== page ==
Keeping Hall of Famer Jackson would've changed Oriole picture

Phil Jackman

January 07, 1993|By Phil Jackman

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For the record, the Baseball Hall of Fame's newest member, Reggie Jackson, was traded to the Orioles along with Ken Holtzman and minor-league pitcher Bill Van Bommell on April 2, 1976, with Oakland getting Don Baylor, Mike Torrez and Paul Mitchell in return. It took Reggie more than a month to report.

Free agency was just coming in and no one, labor or management, had any idea how the new system would work out. Consequently, late in that season, Jackson said that if the O's signed either Bobby Grich or Wayne Garland, players threatening to test the market, he would approve a four-year, $800,000 contract and stay here.

Four weeks after free agency became law, Reggie signed a five-year, $3 million pact with the Yankees and the rest, as they say, is history. But think if he had stuck around.

* There's a rumor making the rounds that the sequel to the movie "Major League" will be shot at Camden Yards this season . . . probably over the Orioles' dead body.

* Hey, the Washington Bullets won a game on the road . . . that should be good for at least a week off for the players.

* Reason No. 473 why one should not take fan voting seriously: While finishing eighth and 10th, respectively, among the Wales Conference defensemen in the NHL All-Star voting, the Washington Caps' Kevin Hatcher out-polled teammate Al Iafrate by 25 percent while having a typically inconsistent season as opposed to Big Al's banner campaign.

* You can believe Madison Square Garden sold all the ringside tickets for the heavyweight title fight between Riddick Bowe and Michael Dokes next month if you want, but chances are it's a publicity gimmick to get fans thinking there's a great clamoring for this undeniable mismatch.

* After averaging a dozen victories in seven of the last nine seasons and making it to the playoffs that many times, it's quite apparent Mike Ditka didn't get zapped by the Chicago Bears because of his coaching ability.

Problem with Mike is, when things aren't going well, he fouls the air with management, the media and even his players. Ironically, the cover of the Bears' media guide this year had nine shots of Mike on it, which did wonders for his endorsement portfolio.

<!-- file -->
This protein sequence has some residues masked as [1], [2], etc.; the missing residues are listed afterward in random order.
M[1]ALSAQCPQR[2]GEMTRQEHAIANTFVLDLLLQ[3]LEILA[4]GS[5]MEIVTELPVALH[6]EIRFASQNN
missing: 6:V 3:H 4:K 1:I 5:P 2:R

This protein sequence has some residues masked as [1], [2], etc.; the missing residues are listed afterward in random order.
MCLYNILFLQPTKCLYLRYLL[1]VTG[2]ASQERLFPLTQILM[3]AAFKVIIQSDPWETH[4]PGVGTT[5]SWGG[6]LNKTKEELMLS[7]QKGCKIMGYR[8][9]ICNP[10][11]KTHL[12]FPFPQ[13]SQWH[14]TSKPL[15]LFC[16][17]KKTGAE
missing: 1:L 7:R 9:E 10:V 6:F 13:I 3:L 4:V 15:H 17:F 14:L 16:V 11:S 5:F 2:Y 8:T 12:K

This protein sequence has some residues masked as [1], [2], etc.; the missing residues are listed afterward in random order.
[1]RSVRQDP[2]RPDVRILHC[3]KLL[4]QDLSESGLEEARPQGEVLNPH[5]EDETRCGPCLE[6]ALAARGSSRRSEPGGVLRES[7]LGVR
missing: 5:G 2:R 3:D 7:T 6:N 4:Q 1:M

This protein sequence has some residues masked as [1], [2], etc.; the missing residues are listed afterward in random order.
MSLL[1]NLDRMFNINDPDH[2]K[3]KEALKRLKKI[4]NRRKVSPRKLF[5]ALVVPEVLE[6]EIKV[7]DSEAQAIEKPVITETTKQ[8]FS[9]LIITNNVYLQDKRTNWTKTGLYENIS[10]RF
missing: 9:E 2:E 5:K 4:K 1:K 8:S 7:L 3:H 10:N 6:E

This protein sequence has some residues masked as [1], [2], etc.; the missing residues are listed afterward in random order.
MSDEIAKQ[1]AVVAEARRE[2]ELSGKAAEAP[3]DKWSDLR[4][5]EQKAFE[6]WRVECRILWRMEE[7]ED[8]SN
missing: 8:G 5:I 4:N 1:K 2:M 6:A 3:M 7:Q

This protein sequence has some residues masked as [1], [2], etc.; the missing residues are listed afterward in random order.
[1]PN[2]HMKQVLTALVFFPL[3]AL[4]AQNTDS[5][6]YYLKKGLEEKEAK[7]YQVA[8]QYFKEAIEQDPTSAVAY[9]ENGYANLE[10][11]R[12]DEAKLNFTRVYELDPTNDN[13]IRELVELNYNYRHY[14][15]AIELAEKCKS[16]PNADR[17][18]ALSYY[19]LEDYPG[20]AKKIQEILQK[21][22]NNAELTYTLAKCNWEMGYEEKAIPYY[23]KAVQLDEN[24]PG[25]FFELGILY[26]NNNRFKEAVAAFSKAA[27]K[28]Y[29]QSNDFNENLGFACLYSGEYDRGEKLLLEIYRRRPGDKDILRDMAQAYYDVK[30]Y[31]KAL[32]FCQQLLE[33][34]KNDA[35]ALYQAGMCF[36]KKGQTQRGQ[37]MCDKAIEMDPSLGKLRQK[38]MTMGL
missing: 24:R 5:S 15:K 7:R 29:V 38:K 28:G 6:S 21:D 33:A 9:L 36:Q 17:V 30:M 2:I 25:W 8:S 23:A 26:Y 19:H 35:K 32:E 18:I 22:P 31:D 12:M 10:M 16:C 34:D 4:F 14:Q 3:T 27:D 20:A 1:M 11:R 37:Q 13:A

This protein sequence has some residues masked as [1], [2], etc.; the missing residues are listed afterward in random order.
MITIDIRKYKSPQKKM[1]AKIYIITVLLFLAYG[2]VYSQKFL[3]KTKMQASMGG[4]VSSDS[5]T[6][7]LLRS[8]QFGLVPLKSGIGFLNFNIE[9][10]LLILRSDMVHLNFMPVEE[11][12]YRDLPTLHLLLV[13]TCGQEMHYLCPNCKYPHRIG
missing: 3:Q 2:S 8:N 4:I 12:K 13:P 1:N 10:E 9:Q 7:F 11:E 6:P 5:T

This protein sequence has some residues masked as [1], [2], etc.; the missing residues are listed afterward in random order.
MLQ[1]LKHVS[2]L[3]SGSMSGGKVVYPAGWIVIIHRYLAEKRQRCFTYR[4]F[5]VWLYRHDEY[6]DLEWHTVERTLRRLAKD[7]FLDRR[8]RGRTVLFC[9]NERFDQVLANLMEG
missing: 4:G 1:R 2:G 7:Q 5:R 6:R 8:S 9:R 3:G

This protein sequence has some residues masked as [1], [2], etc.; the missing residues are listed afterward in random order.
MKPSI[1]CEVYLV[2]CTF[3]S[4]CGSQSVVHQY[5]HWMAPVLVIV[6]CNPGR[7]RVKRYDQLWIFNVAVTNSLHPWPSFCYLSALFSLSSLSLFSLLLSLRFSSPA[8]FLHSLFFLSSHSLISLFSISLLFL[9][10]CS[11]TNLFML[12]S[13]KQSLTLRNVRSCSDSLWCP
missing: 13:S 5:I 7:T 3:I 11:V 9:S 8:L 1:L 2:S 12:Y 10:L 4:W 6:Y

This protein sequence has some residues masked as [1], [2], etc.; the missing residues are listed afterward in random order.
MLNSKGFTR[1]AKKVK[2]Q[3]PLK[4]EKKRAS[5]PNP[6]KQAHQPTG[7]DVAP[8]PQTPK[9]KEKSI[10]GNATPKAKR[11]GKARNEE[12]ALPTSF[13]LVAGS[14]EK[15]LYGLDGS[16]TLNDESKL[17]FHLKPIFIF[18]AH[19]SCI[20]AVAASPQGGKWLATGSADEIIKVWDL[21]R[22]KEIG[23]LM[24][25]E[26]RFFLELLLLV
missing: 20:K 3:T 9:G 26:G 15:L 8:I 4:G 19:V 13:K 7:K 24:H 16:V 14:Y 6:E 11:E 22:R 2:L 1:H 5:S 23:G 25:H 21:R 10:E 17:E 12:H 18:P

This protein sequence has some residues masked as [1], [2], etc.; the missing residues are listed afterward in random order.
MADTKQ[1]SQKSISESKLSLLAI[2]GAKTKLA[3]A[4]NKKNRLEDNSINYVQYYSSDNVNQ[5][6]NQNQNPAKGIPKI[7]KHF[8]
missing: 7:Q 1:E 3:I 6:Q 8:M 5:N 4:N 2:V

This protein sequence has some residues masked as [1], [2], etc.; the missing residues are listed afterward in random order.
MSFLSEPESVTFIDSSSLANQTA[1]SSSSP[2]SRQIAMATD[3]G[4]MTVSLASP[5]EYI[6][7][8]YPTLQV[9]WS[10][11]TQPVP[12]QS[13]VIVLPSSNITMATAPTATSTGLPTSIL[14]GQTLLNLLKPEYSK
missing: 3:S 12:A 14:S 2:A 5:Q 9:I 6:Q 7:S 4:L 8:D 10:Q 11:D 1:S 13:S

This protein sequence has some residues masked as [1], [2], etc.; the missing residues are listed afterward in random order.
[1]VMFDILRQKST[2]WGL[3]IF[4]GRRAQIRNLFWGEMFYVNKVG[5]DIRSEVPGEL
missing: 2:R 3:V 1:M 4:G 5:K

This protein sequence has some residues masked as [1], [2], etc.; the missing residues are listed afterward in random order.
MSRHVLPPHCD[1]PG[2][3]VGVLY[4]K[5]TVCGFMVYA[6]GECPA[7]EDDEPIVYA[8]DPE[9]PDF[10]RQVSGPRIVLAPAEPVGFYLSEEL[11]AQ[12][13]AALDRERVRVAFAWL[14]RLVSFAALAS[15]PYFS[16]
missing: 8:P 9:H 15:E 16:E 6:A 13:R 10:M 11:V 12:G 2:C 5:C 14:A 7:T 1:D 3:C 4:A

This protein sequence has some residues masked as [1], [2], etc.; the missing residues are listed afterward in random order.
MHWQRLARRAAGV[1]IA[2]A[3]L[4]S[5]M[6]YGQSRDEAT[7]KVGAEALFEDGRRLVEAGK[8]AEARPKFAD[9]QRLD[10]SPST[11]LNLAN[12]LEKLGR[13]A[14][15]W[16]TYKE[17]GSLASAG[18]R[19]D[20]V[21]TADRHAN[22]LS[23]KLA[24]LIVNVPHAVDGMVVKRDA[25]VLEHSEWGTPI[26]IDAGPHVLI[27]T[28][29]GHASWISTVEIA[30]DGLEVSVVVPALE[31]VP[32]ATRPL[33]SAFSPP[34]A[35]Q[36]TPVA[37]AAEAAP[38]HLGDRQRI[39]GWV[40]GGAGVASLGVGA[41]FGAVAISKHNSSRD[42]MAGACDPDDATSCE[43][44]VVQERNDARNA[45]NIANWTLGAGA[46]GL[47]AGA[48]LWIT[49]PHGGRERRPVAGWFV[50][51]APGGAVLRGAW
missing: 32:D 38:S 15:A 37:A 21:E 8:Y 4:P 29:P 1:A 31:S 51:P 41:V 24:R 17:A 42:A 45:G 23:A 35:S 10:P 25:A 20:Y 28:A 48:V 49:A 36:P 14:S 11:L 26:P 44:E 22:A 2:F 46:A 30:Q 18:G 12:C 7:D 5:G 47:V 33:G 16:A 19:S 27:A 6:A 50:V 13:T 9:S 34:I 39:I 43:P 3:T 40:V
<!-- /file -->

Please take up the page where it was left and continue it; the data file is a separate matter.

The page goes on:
* The Flyers don't figure to look like the cellar dwellers in the Patrick Division when the Capitals visit Philadelphia tonight. They were struggling along with just one win in their previous eight games at Christmas when coach Bill Dineen suggested some of the boys take a look in the mirror, and most didn't like what they saw. What followed was a treacherous five-game road trip that concluded Sunday with just one setback.

* With his next win in Detroit, ex-Caps coach Bryan Murray moves into fifth place on the all-time NHL victory list with 443, and there are still those around who say he can't coach because "he doesn't motivate his players." What foolishness.

* It would be cruel and inhuman punishment to suggest that Larry Holmes quit boxing at the tender age of 43. But just because this grandfather chooses to continue in the ring is certainly no reason why fight fans should be subjected to his efforts on the tube.

USA Network did the Holmes-"Big Foot" Martin scrap Tuesday night, and it looked like an over-the-hill, big-as-a-house (a svelte 238) clincher taking on a guy who has now lost 11 of his past 12 bouts. Larry somehow figures the unanimous decision (100-90, 99-91, 99-92) against a punching bag sets him up for another big fight. Thing is, he's probably right.

* Maryland basketball coach Gary Williams certainly didn't let any cats out of the bag the other night when, after losing to Georgia Tech, 85-75, he revealed: "When you're down 17 points at halftime against a good team, it's tough to come back."

* Considering during the past four years only about 50 percent of the college football underclassmen declaring for the NFL draft got selected, one wonders why so many are so eager to flee the campus. This doesn't include first-rounders like Garrison Hearst, Jerome Bettis, Marvin Jones, Drew Bledsoe and a couple of defensive backs, of course.

* Denzel Washington, who will get an Academy Award nomination for his portrayal of Malcolm X, started his acting career by walking off the campus of Fordham University and right into an audition for the TV movie "Wilma," as in Rudolph. The award-winning chronicler of the Olympics Bud Greenspan was the writer-director of the show, and he said Washington's tape sold him immediately.

* At the midway mark of the hockey season, it appears the seemingly unapproachable record for futility the Washington Capitals achieved in their inaugural season will be shattered by the ostentatious Ottawa Senators. The Caps' 8-67-5 in 1974-75 could end up looking positively gaudy if you project Ottawa's present record of 3-36-3 (0-20-0 on the road) over the route.

* How ironic that as he moves within four of posting his 1,000 coaching victory, DeMatha legend Morgan Wootten's team loses to Good Counsel High after winning the previous 47 games between the schools.

* Best indication that the late Sal "The Barber" Maglie was as tough a competitor as he was a terrific pitcher concerns the time he was pitching a championship game in the Mexican League. Emotions were running high, and Sal had received any number of death threats as he took the mound . . . with a gun in his back pocket for protection.

He was asked how much of an effect a gun would have against about 10,000 people rushing from the stands seeking his blood and he replied, "Well, at least I would have got six of them."

He won the game, too.

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